Getting to Know Melani Anae

Polynesian Panther, Melani Anae, secretly left her parents Grey Lynn home to attend a meeting of the Panthers when she was 17. Founded fifty years ago, Auckland's Polynesian Panther Party has been shining a light on oppressive and racist regimes ever since.

Dr Anae is the author of The Platform, the latest BWB Text to tell the personal and political story of her own political awakening and the Party's commitment to the fight against discrimination. Here she joins us for our weekly Journal interview.  

We first published this interview in November 2020. We contacted Dr Anae when we heard that there would be a formal apology from the Government for the Dawn Raids of the 1970s and have added her response. 

 

What is your day job?

I am a Senior Lecturer in Pacific Studies at the University of Auckland.

 

What is your connection to Vic Books?

Joining your online community. 

 

Yesterday the Government announced they would formally apologise to the Pasifika community for the dawn raids. What does this mean to you and is it enough?

The intent of the Polynesian Panthers’ call for an apology is that an apology is a necessary step to the healing and restoration of trust and relationships between the Pacific peoples and families who were impacted adversely by Government actions, and the Government.   We see that the pathway to healing and restoration lies in a substantive educative focus.

Racism, race relations, history, the Dawn Raids and educational aspirations should be permanently embedded in the Aotearoa New Zealand education curriculum across all sectors. In this way, the apology would be honouring the intergenerational voices of those who were traumatised by the injustice of the Governments’ actions during the Dawn Raids and ensuring that the terror of the Dawn Raids will never happen again.

The apology and what the Polynesian Panthers are calling for holds the future of race relations in Aotearoa and will lead the way for the rest of the world.

 

What are your latest publications?

ANAE, M., 2020. The Platform: The Radical Legacy of the Polynesian Panthers. Auckland: BWB Books.

ANAE, M., PETERSON, I. (eds.) 2020. A Handbook for Transnational Matai. In Special Issue Pacific Dynamics Journal of Interdisciplinary Research. University of Canterbury.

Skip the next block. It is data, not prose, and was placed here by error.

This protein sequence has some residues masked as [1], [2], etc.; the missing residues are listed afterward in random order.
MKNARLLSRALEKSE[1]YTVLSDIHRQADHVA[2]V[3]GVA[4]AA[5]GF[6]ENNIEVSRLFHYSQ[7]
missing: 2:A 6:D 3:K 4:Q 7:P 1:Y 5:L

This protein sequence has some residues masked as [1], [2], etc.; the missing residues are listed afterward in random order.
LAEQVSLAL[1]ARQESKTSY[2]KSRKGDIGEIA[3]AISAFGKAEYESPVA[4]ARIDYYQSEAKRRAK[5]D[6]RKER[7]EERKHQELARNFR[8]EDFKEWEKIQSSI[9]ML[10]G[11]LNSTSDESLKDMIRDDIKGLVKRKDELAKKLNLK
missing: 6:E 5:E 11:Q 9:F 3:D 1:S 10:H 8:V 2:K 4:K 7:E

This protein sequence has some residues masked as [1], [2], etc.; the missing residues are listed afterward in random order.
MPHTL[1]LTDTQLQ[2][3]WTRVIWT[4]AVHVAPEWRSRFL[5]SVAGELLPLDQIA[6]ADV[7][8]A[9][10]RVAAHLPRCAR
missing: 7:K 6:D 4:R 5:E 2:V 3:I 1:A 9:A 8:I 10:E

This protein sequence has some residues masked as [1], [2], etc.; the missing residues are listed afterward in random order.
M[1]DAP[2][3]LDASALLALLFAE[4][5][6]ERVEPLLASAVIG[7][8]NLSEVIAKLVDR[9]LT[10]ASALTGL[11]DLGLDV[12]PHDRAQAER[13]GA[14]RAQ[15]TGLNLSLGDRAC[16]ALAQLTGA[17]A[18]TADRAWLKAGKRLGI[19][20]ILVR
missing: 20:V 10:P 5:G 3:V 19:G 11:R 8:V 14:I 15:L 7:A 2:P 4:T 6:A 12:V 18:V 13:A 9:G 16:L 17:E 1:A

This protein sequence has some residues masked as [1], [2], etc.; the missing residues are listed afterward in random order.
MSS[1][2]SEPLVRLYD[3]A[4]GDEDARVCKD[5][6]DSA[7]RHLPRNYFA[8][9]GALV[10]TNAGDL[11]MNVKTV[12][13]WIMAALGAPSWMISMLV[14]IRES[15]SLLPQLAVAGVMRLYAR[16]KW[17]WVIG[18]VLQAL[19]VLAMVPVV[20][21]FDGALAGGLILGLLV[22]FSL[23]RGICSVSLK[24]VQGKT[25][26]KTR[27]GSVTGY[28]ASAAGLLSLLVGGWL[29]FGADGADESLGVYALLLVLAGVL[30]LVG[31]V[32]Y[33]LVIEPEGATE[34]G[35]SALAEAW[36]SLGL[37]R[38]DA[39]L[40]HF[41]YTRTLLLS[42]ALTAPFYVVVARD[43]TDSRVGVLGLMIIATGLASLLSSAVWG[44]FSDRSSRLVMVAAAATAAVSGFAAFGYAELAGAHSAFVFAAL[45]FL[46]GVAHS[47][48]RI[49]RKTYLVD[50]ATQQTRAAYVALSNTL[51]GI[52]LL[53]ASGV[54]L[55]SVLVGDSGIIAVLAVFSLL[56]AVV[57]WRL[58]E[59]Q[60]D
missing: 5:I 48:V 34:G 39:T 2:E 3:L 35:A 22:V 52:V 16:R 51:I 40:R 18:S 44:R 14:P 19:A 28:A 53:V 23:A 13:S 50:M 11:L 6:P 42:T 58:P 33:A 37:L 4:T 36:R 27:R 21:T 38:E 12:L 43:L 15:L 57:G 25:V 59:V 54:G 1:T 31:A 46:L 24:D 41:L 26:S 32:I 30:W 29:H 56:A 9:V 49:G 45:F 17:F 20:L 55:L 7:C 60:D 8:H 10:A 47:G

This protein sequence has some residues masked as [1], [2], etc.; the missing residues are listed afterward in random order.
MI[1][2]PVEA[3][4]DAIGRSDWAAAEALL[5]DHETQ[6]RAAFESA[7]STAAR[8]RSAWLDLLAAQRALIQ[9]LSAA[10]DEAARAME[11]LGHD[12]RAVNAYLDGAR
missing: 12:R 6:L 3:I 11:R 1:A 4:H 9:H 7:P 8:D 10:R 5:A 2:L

ANAE, M., SCHOEFFEL, P., (eds.) 2020. Women, power and place: articulations from Samoa and Aotearoa, New Zealand. In Special Issue Pacific Studies Journal, Brigham Young University, Laie, Hawaii. In press.

ANAE, M., PETERSON, I. 2020. ‘I am who I am: enhancing teaching, learning and research success for Pacific students in higher education’. A chapter in Themed Supplement in Mai Journal based on CLeaR Fellows 2018 programme ‘He vaka moana: Navigating Māori and Pasifika student success’, pp.38-48.

 

When writing The Platform was there one thing that stood out for you as being particularly relevant to the world we're in in 2020?

The need to eradicate racism.

 

Next year is the fiftieth anniversary of the founding of the Polynesian Panthers. What do you hope Pasifika youth today will take forward from this history?

That the legacy of the Polynesian Panthers and their platform will inform and guide them in their revolutionary journeys.

Melani Anae at the front left.

The Platform also contains a lot about your family history. What was it like for you to reflect on that and write about it?

It was at once painful and beautiful, and a reminder that to know true happiness and understanding is to endure the painful memories as well. Those of us who were born in the 1950s, were the first of the first - the first generation of NZ-born Pacific peoples from the first wave of Pacific (Samoa) migrants who came to New Zealand in large numbers in the 1940s/50s. I am proud of how our parents fought for a better life for us, their children and how we fought against the dominant forces which sought to oppress us.

 

Some quick fire book recommendations please!

ANAE, M., 2020. The Platform: The Radical Legacy of the Polynesian Panthers. Auckland: BWB Books.

SMITH, P., 2018 Dawn Raid. Auckland: Scholastic New Zealand Limited.

ANAE, M., with IULI, L., TAMU, L., (eds.). The Polynesian Panthers: Pacific Protest and Affirmative Action in Aotearoa New Zealand 1971-1981. Wellington: Huia Publishers, 2015.

 

What are you reading at the moment?

Totally ensconced in the academic readings and publications which have only just been completed this month (this book, and two edited books). Totally enjoying reading Dawn Raid by Pauline Vaeluaga Smith about Sofia's escapades to my moko though.

 

Favourite coffee?

Mochaccino.